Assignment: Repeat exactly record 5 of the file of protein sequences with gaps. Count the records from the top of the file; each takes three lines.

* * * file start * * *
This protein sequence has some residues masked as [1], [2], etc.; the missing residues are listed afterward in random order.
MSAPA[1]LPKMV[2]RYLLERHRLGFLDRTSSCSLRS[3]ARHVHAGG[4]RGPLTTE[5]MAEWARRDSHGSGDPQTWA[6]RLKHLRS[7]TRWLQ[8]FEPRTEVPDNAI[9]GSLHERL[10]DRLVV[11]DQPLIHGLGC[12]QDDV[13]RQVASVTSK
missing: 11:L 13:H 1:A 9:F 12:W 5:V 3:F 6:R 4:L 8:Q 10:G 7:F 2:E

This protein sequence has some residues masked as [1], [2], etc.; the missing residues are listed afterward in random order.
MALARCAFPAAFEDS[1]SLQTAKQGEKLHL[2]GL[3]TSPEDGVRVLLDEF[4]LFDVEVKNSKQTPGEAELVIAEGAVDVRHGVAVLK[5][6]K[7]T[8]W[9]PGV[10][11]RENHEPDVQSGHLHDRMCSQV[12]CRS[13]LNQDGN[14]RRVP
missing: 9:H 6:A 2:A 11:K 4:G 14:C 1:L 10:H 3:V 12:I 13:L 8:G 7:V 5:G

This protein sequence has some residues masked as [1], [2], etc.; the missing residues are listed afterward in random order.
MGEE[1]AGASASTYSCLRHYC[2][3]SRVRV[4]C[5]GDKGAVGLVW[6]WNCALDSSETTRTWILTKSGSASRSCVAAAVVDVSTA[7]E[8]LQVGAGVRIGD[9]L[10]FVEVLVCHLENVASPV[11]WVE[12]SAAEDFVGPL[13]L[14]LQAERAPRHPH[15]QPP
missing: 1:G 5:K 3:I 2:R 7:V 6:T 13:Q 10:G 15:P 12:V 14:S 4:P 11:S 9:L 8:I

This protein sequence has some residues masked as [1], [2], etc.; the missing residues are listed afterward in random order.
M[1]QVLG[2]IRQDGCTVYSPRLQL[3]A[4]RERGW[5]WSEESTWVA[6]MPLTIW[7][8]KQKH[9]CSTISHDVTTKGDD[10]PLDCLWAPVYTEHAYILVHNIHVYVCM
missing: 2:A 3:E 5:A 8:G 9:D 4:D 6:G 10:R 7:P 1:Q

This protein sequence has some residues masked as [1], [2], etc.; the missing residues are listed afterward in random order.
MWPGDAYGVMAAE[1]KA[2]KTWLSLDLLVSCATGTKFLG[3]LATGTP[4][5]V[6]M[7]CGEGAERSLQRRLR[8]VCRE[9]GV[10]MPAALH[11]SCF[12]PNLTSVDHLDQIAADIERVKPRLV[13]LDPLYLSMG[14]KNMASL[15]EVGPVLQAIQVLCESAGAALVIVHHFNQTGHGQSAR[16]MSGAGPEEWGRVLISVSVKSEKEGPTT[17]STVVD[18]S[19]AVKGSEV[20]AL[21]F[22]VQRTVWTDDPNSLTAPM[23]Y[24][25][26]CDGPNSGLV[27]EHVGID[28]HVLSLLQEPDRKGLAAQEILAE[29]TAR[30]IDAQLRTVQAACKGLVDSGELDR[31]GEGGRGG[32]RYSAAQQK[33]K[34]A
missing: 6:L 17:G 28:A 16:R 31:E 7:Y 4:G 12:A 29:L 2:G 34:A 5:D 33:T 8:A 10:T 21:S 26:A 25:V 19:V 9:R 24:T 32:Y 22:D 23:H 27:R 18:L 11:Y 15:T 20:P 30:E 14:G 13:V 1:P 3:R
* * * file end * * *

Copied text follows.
This protein sequence has some residues masked as [1], [2], etc.; the missing residues are listed afterward in random order.
MWPGDAYGVMAAE[1]KA[2]KTWLSLDLLVSCATGTKFLG[3]LATGTP[4][5]V[6]M[7]CGEGAERSLQRRLR[8]VCRE[9]GV[10]MPAALH[11]SCF[12]PNLTSVDHLDQIAADIERVKPRLV[13]LDPLYLSMG[14]KNMASL[15]EVGPVLQAIQVLCESAGAALVIVHHFNQTGHGQSAR[16]MSGAGPEEWGRVLISVSVKSEKEGPTT[17]STVVD[18]S[19]AVKGSEV[20]AL[21]F[22]VQRTVWTDDPNSLTAPM[23]Y[24][25][26]CDGPNSGLV[27]EHVGID[28]HVLSLLQEPDRKGLAAQEILAE[29]TAR[30]IDAQLRTVQAACKGLVDSGELDR[31]GEGGRGG[32]RYSAAQQK[33]K[34]A
missing: 6:L 17:G 28:A 16:R 31:E 7:Y 4:G 12:A 29:L 2:G 34:A 5:D 33:T 8:A 10:T 21:S 26:A 25:V 19:V 9:R 24:T 32:Y 22:D 23:H 27:R 18:L 11:Y 15:T 20:P 30:E 14:G 13:V 1:P 3:R